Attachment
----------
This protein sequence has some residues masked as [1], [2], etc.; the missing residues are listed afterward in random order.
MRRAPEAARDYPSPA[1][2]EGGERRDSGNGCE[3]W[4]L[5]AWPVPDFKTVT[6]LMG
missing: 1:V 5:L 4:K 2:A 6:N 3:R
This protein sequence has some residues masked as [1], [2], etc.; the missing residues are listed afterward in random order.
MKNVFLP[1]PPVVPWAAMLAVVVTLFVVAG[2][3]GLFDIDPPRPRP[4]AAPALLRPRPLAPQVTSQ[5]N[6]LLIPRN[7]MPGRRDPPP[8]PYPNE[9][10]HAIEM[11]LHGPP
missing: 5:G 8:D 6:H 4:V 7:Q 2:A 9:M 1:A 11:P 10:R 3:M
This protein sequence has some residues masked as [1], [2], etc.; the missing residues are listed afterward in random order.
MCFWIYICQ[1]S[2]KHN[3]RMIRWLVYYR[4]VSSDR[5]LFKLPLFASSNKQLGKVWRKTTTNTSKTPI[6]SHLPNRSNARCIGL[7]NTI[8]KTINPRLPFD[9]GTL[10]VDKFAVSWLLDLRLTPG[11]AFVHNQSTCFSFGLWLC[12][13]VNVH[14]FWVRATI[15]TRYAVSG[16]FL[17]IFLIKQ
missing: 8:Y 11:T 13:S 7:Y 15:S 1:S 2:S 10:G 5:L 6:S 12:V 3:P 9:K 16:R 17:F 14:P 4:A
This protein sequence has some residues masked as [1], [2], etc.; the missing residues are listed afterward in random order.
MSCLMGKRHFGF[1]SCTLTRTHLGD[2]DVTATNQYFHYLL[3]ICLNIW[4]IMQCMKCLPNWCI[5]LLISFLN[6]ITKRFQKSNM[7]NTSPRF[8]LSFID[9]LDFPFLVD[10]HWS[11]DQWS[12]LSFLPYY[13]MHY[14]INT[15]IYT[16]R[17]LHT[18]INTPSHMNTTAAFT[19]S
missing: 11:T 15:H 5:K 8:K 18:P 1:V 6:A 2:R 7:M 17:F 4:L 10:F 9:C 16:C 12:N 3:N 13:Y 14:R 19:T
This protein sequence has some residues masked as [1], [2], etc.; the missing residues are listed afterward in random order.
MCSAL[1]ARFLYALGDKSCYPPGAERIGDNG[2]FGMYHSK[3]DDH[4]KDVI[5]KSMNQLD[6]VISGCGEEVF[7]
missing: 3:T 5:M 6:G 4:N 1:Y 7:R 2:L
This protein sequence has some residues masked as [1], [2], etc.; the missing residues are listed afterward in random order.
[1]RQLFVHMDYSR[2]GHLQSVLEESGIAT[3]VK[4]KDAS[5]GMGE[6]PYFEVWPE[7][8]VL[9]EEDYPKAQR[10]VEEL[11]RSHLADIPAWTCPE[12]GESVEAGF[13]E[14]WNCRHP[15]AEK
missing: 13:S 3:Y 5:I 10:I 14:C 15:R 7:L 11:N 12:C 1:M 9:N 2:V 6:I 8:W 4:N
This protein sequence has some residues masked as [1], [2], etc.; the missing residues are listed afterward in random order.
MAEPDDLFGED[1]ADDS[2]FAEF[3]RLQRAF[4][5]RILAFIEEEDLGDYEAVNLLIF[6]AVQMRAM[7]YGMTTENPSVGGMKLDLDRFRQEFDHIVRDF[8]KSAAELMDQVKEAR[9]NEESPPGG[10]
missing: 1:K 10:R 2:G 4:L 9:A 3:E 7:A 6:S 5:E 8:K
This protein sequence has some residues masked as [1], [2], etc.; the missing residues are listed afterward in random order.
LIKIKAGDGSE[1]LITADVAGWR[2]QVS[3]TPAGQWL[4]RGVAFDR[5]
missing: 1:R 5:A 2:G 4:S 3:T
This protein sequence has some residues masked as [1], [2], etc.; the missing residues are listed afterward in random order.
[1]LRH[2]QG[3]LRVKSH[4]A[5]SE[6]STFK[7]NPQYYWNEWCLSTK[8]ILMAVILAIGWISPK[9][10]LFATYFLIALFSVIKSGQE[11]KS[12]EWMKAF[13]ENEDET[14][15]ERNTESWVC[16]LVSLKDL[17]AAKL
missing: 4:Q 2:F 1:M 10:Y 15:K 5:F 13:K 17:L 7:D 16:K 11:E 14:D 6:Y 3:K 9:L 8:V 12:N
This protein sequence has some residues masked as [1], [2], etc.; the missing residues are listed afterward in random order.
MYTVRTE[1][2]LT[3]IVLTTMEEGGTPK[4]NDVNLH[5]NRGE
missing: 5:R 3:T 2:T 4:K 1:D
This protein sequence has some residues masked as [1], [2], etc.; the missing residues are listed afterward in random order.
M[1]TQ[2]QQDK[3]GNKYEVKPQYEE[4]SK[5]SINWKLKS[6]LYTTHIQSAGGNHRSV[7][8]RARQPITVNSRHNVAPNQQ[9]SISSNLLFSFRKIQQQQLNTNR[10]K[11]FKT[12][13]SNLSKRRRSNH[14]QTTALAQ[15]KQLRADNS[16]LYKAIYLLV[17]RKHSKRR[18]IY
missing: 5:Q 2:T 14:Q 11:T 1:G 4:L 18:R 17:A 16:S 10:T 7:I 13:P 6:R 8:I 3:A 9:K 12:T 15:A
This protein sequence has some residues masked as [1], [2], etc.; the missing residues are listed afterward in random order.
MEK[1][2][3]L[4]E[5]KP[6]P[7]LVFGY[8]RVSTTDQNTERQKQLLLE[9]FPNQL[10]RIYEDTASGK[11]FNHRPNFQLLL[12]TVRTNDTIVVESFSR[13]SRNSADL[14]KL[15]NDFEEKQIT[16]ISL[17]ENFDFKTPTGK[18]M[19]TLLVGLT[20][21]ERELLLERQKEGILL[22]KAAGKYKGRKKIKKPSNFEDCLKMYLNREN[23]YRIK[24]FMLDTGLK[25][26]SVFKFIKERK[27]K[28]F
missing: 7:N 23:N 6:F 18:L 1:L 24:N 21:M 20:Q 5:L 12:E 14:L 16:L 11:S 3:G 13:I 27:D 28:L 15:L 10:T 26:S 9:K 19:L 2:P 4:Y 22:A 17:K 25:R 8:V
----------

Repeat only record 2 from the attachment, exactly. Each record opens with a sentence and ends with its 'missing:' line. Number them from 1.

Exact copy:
This protein sequence has some residues masked as [1], [2], etc.; the missing residues are listed afterward in random order.
MKNVFLP[1]PPVVPWAAMLAVVVTLFVVAG[2][3]GLFDIDPPRPRP[4]AAPALLRPRPLAPQVTSQ[5]N[6]LLIPRN[7]MPGRRDPPP[8]PYPNE[9][10]HAIEM[11]LHGPP
missing: 5:G 8:D 6:H 4:V 7:Q 2:A 9:M 1:A 11:P 10:R 3:M